Event Recap: First-Gen College Panel

Written by Emma Song, Sharon Lee on Saturday, 14 May 2022. Posted in Event Recap

Graphic by Lily Wei for Girls For Business

On April 3rd 2022 Girls For Business Girls For Business hosted the ‘First-Gen College Panel,’ with panelists June Hong, Nicole Lopez, and Gabriela Cuba sharing their advice in college applications and the college transition process as first generation students!

Nicole Lopez is a first generation Latina student and a sophomore at University of Michigan's Ross School of Business studying business administration with a concentration in strategy. She worked as a first-year summer analyst for McKinsey & Co, is currently a Ross Ambassador and student employee at the Michigan Alumni Association, and President at the Association of Latino Professionals of America Chapter in Michigan and a volunteer at Pilar’s Tamales and Foundation.

Gabriela Cuba is a first generation Latina immigrant and studies Economics with a secondary in History of Art and Architecture at Harvard University. She is interested in Finance and Latinx Empowerment, and has experiences as an operations manager at the Miami Health Center, and as a consultant at the Harvard College Consulting Group. She is also the Assistant Director of Operations at the Harvard Latina Empowerment and Development (LEAD) Conference.

June Hong is a senior at University of Michigan’s Ross School of Business with a concentration in Finance and interests in sustainability and social impact. After graduating, she will be working at Guggenheim Partners as an investment banker, with previous work experiences working private equity for Investcorp, as a chief editor for the World Information Transfer, a business analyst at Banking at Michigan, and a Summer Business Development Associate at Olibra. She is part of Delta Sigma Pi Professional Business Fraternity, Banking at Michigan, Net Impact, and PROPEL Business Club.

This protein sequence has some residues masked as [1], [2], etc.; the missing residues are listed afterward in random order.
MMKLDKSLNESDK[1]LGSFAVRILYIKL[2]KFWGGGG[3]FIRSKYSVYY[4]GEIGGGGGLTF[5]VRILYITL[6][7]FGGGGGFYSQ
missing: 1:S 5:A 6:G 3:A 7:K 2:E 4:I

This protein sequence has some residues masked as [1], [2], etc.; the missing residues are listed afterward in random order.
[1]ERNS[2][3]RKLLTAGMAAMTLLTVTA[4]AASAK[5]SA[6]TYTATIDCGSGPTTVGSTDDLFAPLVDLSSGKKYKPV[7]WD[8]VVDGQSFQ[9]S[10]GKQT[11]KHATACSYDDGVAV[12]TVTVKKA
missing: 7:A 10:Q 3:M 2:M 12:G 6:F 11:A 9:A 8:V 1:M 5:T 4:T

After a brief introduction, the panelists engaged in a Q&A.

Q: What scholarships or financial aid resources do you recommend?

Nicole says that the most important thing for her was to be proactive in what you want and confident. She recommends researching what state and national scholarships you qualify for, along with scholarships within schools that you may get accepted to. A personal experience of hers was being proactive and finding a minority scholarship at Michigan that was able to fund 25% of her tuition, along with being able to contact different admissions officers and asking for resources.

Gabriela’s experiences happen to lie more in the Ivy school realm, where she talked about the need-based financial aid institutions like her school, Harvard, provide so that she will not have to pay full-price. Her biggest piece of advice is to apply even if you think you can’t afford it, because once you get in then there is always something you can work out with the financial aid office. One thing she did was leverage another school’s financial aid package against the one you wanted to go to so they can match financial aid, which she says is a valuable tactic that you would have to reach out and ask for.

June agrees with Nicole and Gabriela, saying to reach out to both admissions and financial aid so you can leverage the other offers from other schools against the one you want to go to, since there's nothing you lose by doing it. June also highly recommends applying for QuestBridge, which is what she qualified for, but she says to make sure to weigh things out before making a decision. An important piece of advice she gives is to look into all the specifics that are offered in your financial aid package – fee waivers are available, and always read the fine lines and text to get the best deal that you can! 

Q: What are the most important factors that one should consider when applying or deciding between colleges?

According to Nicole there are two things that are really important: finding a school that matches and aligns with your interests along with doing research on the culture and organizations and see if it fits you. She talks about how some people, like her past self, think they just want to go to a school with the best ranking, but she emphasizes the importance of researching schools you can thrive in and enjoy their cultures and programs.

June had a full-ride scholarship to Michigan and had applied because of its strong business school and big state school atmosphere, so it was already somewhere she knew would be a good fit and wanted to go to. However, when she was deciding and considering all her options, it ended up boiling down to whether she wants to "stay in [her] comfort zone, or leave [her] comfort zone" in regards to the new geographic location Michigan brought, which was a change from her home. Also, she says that you can't just look at the rankings as a whole – you need to look at what the schools are good for and what good it does for you in the future. For example, Emory has a great business program but she realized that their business program is good for marketing and not necessarily finance, which is what she was into at the time.